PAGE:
23 May, Thursday
An Indian-American judge has rejected President Donald Trump's attempt to block House Democrats from getting his financial records, dealing an early setback to his administration in its legal battle with Congress.
Judge Amit Mehta of the DC District Court on Monday decisively ruled in favour of the House Oversight Committee, whose chair, Elijah Cummings had subpoenaed 10 years' worth of Trump's financial records from accounting firm Mazars USA back in April.
He told the accounting firm that it will need to turn over Trump's accounting records from before he was president to the Democratic-controlled House Oversight Committee, CNN reported.
In a 41-page opinion, Mehta of the DC District Court dealt a significant blow to the White House as he rejected Trump's attempt to block the committee's subpoena, asserting that Congress is well within its authority to investigate the president.
Mehta's ruling is narrow in that it only deals with the House Oversight Committee's Mazars subpoena. But it's a key development in the larger, ongoing subpoena battle between Trump and Congress, because it gives Democrats legal ammunition when they go to court to enforce other outstanding subpoena requests.
The Trump administration recently issued a blanket denial of all Democrats' subpoena requests, saying the information they seek is politically motivated. Democrats, on the other hand, say the administration's actions amount to an unprecedented attempt to block Congress from its constitutionally mandated oversight.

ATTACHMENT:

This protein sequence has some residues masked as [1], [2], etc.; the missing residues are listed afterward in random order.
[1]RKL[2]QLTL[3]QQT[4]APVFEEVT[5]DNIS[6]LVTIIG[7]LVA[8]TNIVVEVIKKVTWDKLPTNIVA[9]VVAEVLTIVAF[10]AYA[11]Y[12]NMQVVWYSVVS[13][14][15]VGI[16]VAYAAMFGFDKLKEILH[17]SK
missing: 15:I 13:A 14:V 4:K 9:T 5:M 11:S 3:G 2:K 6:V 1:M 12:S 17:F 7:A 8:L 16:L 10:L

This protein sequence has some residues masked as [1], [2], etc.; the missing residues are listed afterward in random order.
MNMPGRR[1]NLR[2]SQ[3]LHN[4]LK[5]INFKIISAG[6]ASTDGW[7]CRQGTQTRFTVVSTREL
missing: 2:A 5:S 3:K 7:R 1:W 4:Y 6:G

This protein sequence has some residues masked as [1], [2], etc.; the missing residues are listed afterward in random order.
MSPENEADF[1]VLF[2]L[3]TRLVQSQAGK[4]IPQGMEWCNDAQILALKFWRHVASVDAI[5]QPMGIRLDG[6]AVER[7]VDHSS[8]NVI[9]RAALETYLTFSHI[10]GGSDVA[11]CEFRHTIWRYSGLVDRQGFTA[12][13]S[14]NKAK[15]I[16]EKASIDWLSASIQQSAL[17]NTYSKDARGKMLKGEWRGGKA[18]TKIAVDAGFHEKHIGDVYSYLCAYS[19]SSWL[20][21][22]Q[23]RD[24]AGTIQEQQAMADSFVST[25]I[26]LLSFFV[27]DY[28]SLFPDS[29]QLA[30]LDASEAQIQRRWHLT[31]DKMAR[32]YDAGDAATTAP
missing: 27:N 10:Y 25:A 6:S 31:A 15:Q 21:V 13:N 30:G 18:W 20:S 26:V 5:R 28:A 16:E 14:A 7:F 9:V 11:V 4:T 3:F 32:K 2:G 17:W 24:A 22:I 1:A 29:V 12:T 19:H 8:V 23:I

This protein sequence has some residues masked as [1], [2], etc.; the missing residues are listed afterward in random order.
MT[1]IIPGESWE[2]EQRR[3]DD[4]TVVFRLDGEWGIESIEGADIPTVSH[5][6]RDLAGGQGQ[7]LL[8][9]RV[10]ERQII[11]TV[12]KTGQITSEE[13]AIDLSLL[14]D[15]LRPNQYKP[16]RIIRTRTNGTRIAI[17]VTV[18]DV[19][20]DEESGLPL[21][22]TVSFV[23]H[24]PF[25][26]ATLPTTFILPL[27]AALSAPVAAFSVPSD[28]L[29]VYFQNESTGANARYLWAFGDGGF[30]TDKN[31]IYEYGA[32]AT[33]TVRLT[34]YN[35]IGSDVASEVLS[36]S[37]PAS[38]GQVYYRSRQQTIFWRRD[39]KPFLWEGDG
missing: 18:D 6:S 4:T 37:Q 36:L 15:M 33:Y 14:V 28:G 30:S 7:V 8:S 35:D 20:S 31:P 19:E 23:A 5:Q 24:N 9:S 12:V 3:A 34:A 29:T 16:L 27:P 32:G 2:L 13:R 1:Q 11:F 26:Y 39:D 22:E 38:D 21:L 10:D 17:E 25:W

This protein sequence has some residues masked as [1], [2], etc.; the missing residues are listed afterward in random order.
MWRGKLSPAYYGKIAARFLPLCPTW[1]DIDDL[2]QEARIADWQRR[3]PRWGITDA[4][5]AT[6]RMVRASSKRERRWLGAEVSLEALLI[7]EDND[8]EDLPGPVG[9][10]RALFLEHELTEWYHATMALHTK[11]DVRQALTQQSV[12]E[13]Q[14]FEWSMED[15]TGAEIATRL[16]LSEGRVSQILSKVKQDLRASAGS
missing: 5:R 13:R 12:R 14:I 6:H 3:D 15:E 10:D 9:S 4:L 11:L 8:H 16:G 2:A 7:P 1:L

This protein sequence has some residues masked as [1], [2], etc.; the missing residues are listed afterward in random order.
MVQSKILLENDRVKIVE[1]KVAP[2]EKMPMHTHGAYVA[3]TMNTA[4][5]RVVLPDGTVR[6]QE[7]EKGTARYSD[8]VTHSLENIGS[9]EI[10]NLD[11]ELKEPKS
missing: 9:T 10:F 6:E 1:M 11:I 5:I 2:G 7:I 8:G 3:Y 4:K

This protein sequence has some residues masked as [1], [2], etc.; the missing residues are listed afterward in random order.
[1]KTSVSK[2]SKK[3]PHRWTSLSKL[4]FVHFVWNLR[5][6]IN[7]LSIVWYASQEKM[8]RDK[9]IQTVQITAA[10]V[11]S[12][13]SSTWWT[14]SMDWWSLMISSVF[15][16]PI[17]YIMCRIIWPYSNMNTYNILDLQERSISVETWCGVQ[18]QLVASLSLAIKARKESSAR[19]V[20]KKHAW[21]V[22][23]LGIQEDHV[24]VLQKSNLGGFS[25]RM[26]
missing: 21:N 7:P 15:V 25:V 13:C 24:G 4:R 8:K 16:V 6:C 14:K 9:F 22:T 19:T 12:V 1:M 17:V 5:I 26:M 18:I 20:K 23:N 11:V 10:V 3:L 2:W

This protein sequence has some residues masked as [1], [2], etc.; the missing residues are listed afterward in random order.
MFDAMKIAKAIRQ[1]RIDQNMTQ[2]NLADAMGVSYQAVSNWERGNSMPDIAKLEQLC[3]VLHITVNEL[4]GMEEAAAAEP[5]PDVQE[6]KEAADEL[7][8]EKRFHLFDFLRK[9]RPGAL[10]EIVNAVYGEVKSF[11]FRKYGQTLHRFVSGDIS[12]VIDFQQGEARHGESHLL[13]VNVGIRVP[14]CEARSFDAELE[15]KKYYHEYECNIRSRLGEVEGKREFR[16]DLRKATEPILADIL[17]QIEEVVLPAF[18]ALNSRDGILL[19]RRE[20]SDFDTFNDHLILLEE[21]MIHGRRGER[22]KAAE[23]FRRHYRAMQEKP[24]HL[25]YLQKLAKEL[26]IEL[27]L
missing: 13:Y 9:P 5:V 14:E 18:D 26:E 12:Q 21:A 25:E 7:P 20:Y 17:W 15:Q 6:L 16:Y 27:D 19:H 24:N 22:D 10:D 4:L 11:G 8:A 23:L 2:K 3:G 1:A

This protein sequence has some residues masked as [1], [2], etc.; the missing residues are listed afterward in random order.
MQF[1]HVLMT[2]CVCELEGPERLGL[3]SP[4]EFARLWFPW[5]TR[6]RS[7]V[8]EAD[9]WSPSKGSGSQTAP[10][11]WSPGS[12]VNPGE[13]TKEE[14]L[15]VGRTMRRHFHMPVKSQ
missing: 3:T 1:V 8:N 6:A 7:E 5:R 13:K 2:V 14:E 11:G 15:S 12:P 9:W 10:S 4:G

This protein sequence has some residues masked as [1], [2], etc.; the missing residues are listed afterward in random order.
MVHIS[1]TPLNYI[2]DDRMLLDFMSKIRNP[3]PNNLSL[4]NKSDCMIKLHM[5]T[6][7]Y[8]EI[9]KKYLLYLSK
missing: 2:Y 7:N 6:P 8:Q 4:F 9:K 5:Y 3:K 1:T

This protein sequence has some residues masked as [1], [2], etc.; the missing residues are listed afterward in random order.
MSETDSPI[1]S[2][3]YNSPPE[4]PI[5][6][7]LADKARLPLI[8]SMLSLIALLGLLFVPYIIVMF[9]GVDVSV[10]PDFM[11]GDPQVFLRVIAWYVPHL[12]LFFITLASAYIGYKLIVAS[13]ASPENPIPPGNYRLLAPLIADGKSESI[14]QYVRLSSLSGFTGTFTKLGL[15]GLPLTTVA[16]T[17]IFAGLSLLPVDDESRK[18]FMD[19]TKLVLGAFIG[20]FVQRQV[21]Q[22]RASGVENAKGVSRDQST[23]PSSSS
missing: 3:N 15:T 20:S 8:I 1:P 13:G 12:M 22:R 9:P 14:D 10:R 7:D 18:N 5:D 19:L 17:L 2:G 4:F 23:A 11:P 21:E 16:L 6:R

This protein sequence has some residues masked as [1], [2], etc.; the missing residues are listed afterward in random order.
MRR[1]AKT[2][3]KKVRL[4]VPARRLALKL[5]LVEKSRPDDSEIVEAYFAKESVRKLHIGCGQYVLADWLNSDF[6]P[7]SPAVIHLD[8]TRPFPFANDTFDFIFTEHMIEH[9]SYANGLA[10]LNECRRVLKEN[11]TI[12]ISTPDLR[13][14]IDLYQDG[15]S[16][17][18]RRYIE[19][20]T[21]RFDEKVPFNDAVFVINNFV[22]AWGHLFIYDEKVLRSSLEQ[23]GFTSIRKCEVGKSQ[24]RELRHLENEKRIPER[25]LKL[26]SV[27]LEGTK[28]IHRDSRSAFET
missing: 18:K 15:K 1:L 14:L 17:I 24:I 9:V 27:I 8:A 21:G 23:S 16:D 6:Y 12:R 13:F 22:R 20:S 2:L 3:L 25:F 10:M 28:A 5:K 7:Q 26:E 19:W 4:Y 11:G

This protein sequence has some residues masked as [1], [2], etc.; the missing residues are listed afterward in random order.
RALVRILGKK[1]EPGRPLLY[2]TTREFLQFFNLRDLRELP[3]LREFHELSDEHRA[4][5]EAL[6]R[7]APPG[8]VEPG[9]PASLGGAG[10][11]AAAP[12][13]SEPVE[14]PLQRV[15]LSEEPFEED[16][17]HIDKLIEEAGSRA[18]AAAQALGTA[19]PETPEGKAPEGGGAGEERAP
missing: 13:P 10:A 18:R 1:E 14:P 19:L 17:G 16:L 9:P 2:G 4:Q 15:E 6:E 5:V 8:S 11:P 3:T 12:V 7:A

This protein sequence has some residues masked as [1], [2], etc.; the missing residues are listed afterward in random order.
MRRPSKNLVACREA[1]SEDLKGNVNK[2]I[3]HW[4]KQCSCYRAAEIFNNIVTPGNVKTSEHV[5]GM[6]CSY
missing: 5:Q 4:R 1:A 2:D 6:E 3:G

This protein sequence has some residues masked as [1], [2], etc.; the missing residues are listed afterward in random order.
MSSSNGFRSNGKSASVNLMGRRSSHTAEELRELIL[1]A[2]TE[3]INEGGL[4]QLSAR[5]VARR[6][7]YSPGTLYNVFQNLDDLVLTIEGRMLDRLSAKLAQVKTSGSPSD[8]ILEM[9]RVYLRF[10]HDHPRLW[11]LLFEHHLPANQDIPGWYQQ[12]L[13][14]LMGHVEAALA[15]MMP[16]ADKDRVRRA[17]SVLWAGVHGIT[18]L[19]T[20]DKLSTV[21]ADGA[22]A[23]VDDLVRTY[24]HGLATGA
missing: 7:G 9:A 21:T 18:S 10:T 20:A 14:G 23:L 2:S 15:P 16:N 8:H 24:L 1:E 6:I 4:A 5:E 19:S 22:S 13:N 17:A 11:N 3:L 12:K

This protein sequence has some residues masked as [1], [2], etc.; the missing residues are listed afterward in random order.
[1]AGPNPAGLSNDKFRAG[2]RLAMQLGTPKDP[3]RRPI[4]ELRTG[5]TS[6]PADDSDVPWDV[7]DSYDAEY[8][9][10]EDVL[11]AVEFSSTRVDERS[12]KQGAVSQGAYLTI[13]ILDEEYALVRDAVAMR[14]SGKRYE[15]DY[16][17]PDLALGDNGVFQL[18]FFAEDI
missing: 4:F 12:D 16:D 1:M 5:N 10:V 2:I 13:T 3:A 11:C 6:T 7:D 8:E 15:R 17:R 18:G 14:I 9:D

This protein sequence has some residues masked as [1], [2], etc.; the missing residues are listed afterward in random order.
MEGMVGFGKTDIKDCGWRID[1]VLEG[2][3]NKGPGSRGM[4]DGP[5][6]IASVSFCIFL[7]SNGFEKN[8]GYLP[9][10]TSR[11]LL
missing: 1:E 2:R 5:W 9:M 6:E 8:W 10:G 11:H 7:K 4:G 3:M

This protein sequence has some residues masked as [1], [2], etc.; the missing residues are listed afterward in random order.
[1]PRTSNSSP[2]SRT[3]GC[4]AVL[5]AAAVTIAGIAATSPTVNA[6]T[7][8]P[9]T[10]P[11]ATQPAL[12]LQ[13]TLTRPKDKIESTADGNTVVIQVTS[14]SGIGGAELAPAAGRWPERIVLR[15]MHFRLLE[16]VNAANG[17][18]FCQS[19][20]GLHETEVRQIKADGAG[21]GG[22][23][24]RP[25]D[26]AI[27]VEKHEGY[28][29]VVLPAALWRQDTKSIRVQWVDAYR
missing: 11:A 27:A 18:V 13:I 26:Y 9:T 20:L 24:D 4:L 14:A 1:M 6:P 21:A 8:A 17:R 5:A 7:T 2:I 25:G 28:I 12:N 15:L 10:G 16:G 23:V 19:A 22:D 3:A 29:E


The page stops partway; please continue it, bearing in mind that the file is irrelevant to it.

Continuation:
The House of Representatives has flagged the ruling to a judge in New York, where another court is considering challenges to House subpoenas to Deutsche Bank and Capitol One for more Trump records, CNN said.
Congress specifically can probe the president for conflicts of interest and ethical questions, Mehta wrote. He cited everything from the presidency of James Buchanan, to the Teapot Dome scandal, to Watergate and Whitewater to back up his ruling.
Mehta noted that in the past 50 years, Congress had twice investigated a sitting president for alleged criminal activity before starting impeachment proceedings Richard Nixon during the Watergate scandal, and Bill Clinton during the Whitewater scandal.
"History has shown that congressionally-exposed criminal conduct by the president or a high-ranking Executive Branch official can lead to legislation," Mehta wrote.
"It is simply not fathomable that a Constitution that grants Congress the power to remove a president for reasons including criminal behavior would deny Congress the power to investigate him for unlawful conduct -- past or present -- even without formally opening an impeachment inquiry," he added.